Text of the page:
Pro Evolution Soccer 2018 may not release for over a month, but Konami isn’t stopping players from getting their fix in with the release of the free beta on PlayStation 4 and Xbox One.
Konami released the beta to stress test the updated online servers. A pre-released demo will follow in the coming weeks.
For Xbox One users, you will need an Xbox Gold membership to download the game. On the contrary, you don’t need any subscription if you wish to play the game on your PS4.
The game requires about 5GB of space in order to install, so be prepared to wait a bit if you don’t have a fast broadband connection. Take note, the game does a thorough job making players aware of possible dangers with a series of warning screens. Although annoying, it’s good to know the devs take seizures, motion sickness, etc. serious.
PES 2018 Beta: The Features
With the online beta, you have a choice between France and Brazil. While you cannot change the stadium, you do have a choice in terms of weather and pitch conditions. You can play one-on-one or co-op three vs three. Unfortunately, the matchmaking process is incredibly slow. It can take up to three or five minutes to find an opponent. However, Konami is aware of the problem and has already announced that it will be fixed for release.
It’s easy to see the good and the bad in the PES18 beta. Graphics are decent. There visible differences between the depth of rendering between top and middle-of-the pack players. However, this shouldn’t be a problem for the players who prefer a more realistic simulation rather than just good graphics.
The raining weather condition is beautiful. There are great contextual animations when players hit an area with plenty of water. This also translates into a limited effect on the gameplay.
With intuitive controls, PES18 offers a lot of moves you can execute. When you aren’t controlling the players, the AI does a decent job in your own zone. Especially regarding the coverage of the surface. Although it’s certainly better to switch to manual control for the defensive side.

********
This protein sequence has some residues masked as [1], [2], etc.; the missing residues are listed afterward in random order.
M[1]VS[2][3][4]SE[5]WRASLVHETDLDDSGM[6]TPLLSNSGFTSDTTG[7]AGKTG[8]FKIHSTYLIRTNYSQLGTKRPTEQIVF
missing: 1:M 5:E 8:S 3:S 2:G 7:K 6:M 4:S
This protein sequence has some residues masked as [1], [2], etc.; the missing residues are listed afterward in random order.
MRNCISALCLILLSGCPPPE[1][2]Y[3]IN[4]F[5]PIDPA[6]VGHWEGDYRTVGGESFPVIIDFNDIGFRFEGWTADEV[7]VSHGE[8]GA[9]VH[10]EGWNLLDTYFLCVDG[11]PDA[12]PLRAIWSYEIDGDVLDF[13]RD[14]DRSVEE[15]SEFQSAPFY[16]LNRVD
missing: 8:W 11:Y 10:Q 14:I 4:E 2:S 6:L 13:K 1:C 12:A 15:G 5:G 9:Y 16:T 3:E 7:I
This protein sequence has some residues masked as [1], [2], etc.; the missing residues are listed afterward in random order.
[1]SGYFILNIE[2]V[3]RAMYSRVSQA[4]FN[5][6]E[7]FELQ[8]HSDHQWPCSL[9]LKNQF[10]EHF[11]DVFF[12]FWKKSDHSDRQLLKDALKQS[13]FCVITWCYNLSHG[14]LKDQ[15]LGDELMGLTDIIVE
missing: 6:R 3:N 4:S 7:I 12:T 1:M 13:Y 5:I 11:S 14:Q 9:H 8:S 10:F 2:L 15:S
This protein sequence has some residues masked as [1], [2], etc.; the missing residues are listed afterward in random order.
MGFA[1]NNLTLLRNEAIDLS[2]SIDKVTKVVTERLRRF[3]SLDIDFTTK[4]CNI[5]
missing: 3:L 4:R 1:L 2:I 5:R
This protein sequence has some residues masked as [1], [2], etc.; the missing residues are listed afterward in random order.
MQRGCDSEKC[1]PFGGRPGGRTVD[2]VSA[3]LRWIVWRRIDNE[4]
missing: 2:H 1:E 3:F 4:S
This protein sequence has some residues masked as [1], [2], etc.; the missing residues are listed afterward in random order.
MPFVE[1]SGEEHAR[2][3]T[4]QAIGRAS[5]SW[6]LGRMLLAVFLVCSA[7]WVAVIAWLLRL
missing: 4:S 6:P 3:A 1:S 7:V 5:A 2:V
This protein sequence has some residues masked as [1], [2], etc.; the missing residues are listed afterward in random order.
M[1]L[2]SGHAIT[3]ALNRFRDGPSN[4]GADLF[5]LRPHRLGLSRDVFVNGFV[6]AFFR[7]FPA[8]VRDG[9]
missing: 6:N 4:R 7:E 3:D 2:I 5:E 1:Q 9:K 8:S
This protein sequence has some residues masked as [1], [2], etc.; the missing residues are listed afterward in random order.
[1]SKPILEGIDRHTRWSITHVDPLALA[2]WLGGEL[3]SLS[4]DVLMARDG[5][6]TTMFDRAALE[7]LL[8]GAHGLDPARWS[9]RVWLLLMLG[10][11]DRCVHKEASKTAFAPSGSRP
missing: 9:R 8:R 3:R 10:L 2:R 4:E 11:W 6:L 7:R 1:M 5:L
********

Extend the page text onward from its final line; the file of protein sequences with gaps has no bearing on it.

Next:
You can have fun in the beta, especially if you find good opponents or teammates. You can also change many tactics aspects, just don’t expect to be playing Football Manager.
Players aren’t always fluid or fast enough. Sometimes a player takes forever to gain position, take the ball and turn. It makes it a bit frustrating if you’re attacking, or a bit easy to steal the ball if you’re defending. There are similar outcomes when it comes to the tackles and interceptions. Sometimes the ball bounces too much between players and players themselves seem to be made of concrete with regards to ball’s physics.
Goalkeepers are a strange beast. The game attempts to mimic real-life situations where goalies can make great saves or big errors. However, considering that both teams’ net-minders are top-notch, a bit more consistency would have been appreciated. In a game I played, I was facing France and my opponent got Paul Pogba crashing in from the right side.
As the midfielder beat my defenseman one-on-one and moved towards the goal line, Brazilian goalie Alisson decided to challenge Pogba. Not the best decision, considering how close Pogba was to the net, and the fact that I had at least four men into the box. However, it wouldn’t have been that terrible if Alisson didn’t end up to jump to his left, gloriously finishing out of the pitch, letting Pogba enough space to kick the ball 10 feet forward for the easiest of the tap-ins by striker Olivier Giroud. With that being said, such a debacle happened only once. Goalies are good, but they can be a bit inconsistent.
The refereeing is decent. Some reviewers claim that they are too strict, but I disagree. The only thing I noticed is that sometimes the ref won’t allow the active team to play the advantage even after a minor foul at 200 feet from the net. You can try different plays for set pieces, being them corner kicks, goal kicks, or free kicks. There is some depth in the strategy, but you will need a few attempts to find your ideal setup.
The Bottom Line
All in all, PES 2018 left me with mixed impressions. The game lacks fluidity in the gameplay. Players are slow on multiple occasions and controlling the players while on the defense is puzzling for some aspects. The game is however, still in an early beta stage. Therefore, I am sure that many of these problems will be ironed out for the release.
On the bright side, you have a lot of freedom and options to control your players and team. Graphics and animations are good, although there is room for improvement.
PES 2018 will be released on September 12 in the USA, September 14 in Europe and Asia on PS4, Xbox One, Steam, PS3, and Xbox 360.